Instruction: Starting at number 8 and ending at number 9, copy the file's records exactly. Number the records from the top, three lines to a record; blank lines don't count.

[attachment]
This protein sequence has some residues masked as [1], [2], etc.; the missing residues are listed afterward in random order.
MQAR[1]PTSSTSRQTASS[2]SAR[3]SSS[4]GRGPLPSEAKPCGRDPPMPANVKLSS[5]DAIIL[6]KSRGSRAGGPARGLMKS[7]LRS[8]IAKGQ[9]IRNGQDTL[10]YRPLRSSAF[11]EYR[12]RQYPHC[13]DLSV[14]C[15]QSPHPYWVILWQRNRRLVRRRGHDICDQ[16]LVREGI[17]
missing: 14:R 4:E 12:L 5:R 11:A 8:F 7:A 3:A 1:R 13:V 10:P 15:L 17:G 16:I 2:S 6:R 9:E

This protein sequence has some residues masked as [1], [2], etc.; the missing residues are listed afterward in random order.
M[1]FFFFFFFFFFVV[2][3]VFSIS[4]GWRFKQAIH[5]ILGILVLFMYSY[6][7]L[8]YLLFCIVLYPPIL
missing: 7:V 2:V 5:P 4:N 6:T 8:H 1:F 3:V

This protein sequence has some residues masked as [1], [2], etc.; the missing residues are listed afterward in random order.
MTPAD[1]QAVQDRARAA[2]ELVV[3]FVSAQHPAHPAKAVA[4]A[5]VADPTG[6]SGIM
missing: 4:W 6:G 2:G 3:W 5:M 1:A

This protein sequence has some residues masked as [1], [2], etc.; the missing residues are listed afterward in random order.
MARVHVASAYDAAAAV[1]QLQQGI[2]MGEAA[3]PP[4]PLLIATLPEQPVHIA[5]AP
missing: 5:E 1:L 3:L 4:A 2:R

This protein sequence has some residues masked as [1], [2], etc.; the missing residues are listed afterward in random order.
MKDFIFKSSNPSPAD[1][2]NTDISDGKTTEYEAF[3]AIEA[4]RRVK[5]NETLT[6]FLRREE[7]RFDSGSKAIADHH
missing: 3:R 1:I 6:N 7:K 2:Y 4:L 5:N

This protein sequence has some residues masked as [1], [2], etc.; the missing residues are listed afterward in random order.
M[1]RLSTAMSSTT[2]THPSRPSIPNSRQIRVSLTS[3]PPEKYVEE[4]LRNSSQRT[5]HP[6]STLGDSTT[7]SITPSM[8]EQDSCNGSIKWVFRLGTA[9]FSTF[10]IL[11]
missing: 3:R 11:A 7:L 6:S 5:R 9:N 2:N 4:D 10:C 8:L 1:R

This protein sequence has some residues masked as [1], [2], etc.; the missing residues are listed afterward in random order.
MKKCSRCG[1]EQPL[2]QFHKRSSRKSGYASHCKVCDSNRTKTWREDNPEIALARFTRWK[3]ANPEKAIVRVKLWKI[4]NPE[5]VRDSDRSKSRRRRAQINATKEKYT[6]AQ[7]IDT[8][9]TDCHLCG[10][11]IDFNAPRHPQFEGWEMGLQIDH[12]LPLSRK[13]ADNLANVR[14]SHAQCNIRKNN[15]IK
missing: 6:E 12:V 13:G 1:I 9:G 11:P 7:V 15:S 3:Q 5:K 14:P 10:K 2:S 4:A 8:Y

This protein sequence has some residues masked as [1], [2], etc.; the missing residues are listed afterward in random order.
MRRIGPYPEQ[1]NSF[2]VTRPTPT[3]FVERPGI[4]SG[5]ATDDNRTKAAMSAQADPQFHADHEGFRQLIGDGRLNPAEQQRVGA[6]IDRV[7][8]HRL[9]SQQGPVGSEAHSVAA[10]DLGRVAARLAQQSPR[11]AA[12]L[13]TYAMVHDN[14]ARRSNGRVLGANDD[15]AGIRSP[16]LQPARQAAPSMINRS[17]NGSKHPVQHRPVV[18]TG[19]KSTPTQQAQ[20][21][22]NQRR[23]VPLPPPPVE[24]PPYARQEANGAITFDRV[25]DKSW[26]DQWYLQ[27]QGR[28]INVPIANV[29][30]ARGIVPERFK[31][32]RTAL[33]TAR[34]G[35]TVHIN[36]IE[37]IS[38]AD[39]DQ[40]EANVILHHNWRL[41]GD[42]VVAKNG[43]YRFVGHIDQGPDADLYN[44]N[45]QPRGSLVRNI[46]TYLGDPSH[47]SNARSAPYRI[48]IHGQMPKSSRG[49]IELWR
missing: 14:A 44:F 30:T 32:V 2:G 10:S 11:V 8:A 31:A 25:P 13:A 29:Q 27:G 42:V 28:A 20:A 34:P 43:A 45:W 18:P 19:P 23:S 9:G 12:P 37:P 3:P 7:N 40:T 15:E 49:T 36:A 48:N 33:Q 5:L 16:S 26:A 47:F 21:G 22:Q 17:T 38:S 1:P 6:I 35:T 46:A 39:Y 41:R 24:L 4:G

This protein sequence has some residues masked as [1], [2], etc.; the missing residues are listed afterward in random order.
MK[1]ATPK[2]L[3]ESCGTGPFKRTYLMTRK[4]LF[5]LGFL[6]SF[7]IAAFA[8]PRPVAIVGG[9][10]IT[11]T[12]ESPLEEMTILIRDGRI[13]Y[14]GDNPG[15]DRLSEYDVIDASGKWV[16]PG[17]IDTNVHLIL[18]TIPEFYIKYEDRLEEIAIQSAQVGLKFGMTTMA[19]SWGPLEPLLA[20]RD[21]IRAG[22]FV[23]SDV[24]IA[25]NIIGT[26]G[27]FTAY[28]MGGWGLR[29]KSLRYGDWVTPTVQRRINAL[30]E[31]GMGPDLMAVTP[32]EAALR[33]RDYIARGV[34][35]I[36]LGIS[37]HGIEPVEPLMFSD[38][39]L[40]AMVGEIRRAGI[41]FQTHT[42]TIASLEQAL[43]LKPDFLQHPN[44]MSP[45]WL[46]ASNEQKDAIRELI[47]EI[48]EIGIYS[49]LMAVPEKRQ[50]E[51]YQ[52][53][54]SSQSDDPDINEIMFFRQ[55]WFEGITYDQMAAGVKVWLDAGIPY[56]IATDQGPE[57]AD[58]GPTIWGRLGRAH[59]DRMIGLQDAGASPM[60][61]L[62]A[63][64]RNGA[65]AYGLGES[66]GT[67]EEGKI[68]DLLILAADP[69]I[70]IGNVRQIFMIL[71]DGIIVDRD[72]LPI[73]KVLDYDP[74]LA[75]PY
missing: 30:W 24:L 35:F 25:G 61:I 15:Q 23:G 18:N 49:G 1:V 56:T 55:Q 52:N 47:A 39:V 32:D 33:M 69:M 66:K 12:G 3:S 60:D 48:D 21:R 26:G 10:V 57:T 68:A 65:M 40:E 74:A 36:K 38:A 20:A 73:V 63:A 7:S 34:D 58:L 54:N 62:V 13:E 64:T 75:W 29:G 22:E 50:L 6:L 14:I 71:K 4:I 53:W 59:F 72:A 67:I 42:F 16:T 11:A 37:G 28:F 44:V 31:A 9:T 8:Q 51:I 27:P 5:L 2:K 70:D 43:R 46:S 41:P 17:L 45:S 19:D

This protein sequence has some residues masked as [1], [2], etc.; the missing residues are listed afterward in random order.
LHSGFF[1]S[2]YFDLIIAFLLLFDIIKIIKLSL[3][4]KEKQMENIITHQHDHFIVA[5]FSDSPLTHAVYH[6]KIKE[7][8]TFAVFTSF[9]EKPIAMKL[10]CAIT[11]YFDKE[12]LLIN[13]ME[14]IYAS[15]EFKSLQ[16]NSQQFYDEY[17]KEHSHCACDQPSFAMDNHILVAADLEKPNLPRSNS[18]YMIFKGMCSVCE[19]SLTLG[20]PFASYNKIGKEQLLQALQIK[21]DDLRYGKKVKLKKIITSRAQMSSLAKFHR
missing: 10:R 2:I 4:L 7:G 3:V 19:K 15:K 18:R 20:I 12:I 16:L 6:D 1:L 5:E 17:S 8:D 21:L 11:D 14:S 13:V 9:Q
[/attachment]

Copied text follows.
This protein sequence has some residues masked as [1], [2], etc.; the missing residues are listed afterward in random order.
MRRIGPYPEQ[1]NSF[2]VTRPTPT[3]FVERPGI[4]SG[5]ATDDNRTKAAMSAQADPQFHADHEGFRQLIGDGRLNPAEQQRVGA[6]IDRV[7][8]HRL[9]SQQGPVGSEAHSVAA[10]DLGRVAARLAQQSPR[11]AA[12]L[13]TYAMVHDN[14]ARRSNGRVLGANDD[15]AGIRSP[16]LQPARQAAPSMINRS[17]NGSKHPVQHRPVV[18]TG[19]KSTPTQQAQ[20][21][22]NQRR[23]VPLPPPPVE[24]PPYARQEANGAITFDRV[25]DKSW[26]DQWYLQ[27]QGR[28]INVPIANV[29][30]ARGIVPERFK[31][32]RTAL[33]TAR[34]G[35]TVHIN[36]IE[37]IS[38]AD[39]DQ[40]EANVILHHNWRL[41]GD[42]VVAKNG[43]YRFVGHIDQGPDADLYN[44]N[45]QPRGSLVRNI[46]TYLGDPSH[47]SNARSAPYRI[48]IHGQMPKSSRG[49]IELWR
missing: 14:A 44:F 30:T 32:V 2:G 10:S 11:V 8:A 31:A 25:P 13:A 29:Q 27:G 42:V 28:A 20:A 34:P 43:A 45:W 18:P 19:P 23:S 9:G 12:P 37:P 3:P 7:N 40:T 15:E 49:T 36:A 48:N 33:Q 5:L 16:S 26:A 47:F 21:G 22:Q 17:T 38:S 1:P 6:I 35:T 46:A 39:Y 41:R 24:L 4:G

This protein sequence has some residues masked as [1], [2], etc.; the missing residues are listed afterward in random order.
MK[1]ATPK[2]L[3]ESCGTGPFKRTYLMTRK[4]LF[5]LGFL[6]SF[7]IAAFA[8]PRPVAIVGG[9][10]IT[11]T[12]ESPLEEMTILIRDGRI[13]Y[14]GDNPG[15]DRLSEYDVIDASGKWV[16]PG[17]IDTNVHLIL[18]TIPEFYIKYEDRLEEIAIQSAQVGLKFGMTTMA[19]SWGPLEPLLA[20]RD[21]IRAG[22]FV[23]SDV[24]IA[25]NIIGT[26]G[27]FTAY[28]MGGWGLR[29]KSLRYGDWVTPTVQRRINAL[30]E[31]GMGPDLMAVTP[32]EAALR[33]RDYIARGV[34][35]I[36]LGIS[37]HGIEPVEPLMFSD[38][39]L[40]AMVGEIRRAGI[41]FQTHT[42]TIASLEQAL[43]LKPDFLQHPN[44]MSP[45]WL[46]ASNEQKDAIRELI[47]EI[48]EIGIYS[49]LMAVPEKRQ[50]E[51]YQ[52][53][54]SSQSDDPDINEIMFFRQ[55]WFEGITYDQMAAGVKVWLDAGIPY[56]IATDQGPE[57]AD[58]GPTIWGRLGRAH[59]DRMIGLQDAGASPM[60][61]L[62]A[63][64]RNGA[65]AYGLGES[66]GT[67]EEGKI[68]DLLILAADP[69]I[70]IGNVRQIFMIL[71]DGIIVDRD[72]LPI[73]KVLDYDP[74]LA[75]PY
missing: 30:W 24:L 35:F 25:G 61:I 15:Q 23:G 18:N 49:G 1:V 56:T 55:Q 52:N 47:A 39:V 32:D 33:M 69:M 66:K 12:G 3:S 60:D 48:D 21:R 26:G 10:V 57:T 68:A 65:M 40:E 74:A 36:K 38:A 20:A 73:V 63:A 7:S 34:D 58:L 54:N 62:V 13:E 64:T 75:W 29:G 22:E 50:L 6:L 14:I 71:K 4:I 53:W 59:F 72:A 67:I 42:F 16:T 11:A 37:G 28:F 44:V 31:A 9:T 8:Q 51:I 27:P 5:L 2:K 70:D 43:R 46:S 41:P 17:L 45:S 19:D